Last week's admission by Michael Cohen that he lied to Congress about a Trump Organization real estate project in Moscow suggests the Russian government may have damaging information about President Donald Trump, a top Democrat said Sunday.
Rep. Jerrold Nadler, D-N.Y., the incoming chairman of the House Judiciary Committee, said in an appearance on NBC' News' "Meet the Press" that Thursday's guilty plea by Cohen, Trump's former personal attorney, raises the question of whether Russia continues to have leverage over Trump.
"Does the Kremlin have a hold on him over other things?" Nadler said. "There certainly was leverage during the campaign period and until recently because they knew he was lying, they knew he had major business dealings or that Cohen on his behalf had major business dealings."
Nadler also said lawmakers "must do whatever we can" to protect special counsel Robert Mueller III's Russia investigation from interference by Trump.
"We have a president who lies incessantly to the American people about big matters and small matters. ... The time when he can get away with lying to the American people all the time and evading accountability is coming to an end," Nadler said.
Sen. Benjamin Cardin, D-Md., also defended the Mueller probe on "Fox News Sunday." Trump has repeatedly decried the investigation as a "witch hunt."
"I think that America, which stands for the rule of law, the leading democratic country in the world, our president needs to respect the independence of this investigation," Cardin said.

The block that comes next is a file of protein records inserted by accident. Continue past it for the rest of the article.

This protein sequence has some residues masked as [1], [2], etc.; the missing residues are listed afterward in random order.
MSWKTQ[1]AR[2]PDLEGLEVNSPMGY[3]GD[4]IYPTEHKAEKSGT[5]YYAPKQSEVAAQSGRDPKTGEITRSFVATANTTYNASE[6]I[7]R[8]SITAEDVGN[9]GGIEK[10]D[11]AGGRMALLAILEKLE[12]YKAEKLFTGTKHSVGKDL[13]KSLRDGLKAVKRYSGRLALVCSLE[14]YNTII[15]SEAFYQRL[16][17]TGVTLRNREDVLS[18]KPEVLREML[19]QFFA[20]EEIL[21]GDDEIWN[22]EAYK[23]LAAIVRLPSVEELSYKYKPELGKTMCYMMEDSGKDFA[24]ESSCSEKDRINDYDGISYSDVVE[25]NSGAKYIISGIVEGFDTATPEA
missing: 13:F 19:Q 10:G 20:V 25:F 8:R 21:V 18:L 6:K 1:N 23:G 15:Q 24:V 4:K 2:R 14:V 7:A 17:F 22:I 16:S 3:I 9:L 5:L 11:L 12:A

Cohen last week pleaded guilty to lying to Congress about a Moscow real estate project that Trump and his company pursued at the same time that he was securing the GOP nomination in 2016. Cohen told prosecutors that he had lied to distance Trump from the project during the hotly contested presidential race.
Sen. Mark Warner, D-Va., said Sunday that "most Republicans who were about to nominate Donald Trump in the summer of '16 would probably have thought it was a relevant fact" that Trump was still trying to do business with Russia at the time.
He added, in the wake of Cohen's guilty plea, it has become clear that "most of these characters who are around Donald Trump, none of them have exactly a sterling record of telling the truth."
"What I find particularly interesting with the revelation of Cohen's plea is that he's saying he lied to protect then-candidate Trump's stories that he had nothing to do with Russia," Warner said on CNN's "State of the Union." "So, the president seemed to already be changing his story a little bit and say, 'Well, it was all legal.' "
Some Republicans contended Sunday that it was of little consequence that Trump was doing business in Russia during the campaign.
"The president is an international businessman; I'm not surprised he was doing international business," Sen. John Barrasso, R-Wyo., said on "Meet the Press." "Cohen is in trouble for lying to Congress. We have a Mueller investigation going on. We need to come to completion on that."
Asked whether it was fair that voters had not been given a complete picture of Trump's involvement with Russia in 2016, Barrasso said many factors were involved in the campaign, not just Trump's business dealings.
"There were so many things involved in the 2016 campaign, it's hard to point to what one thing influenced voters," the senator said. "They didn't want Hillary Clinton; they wanted a new opportunity."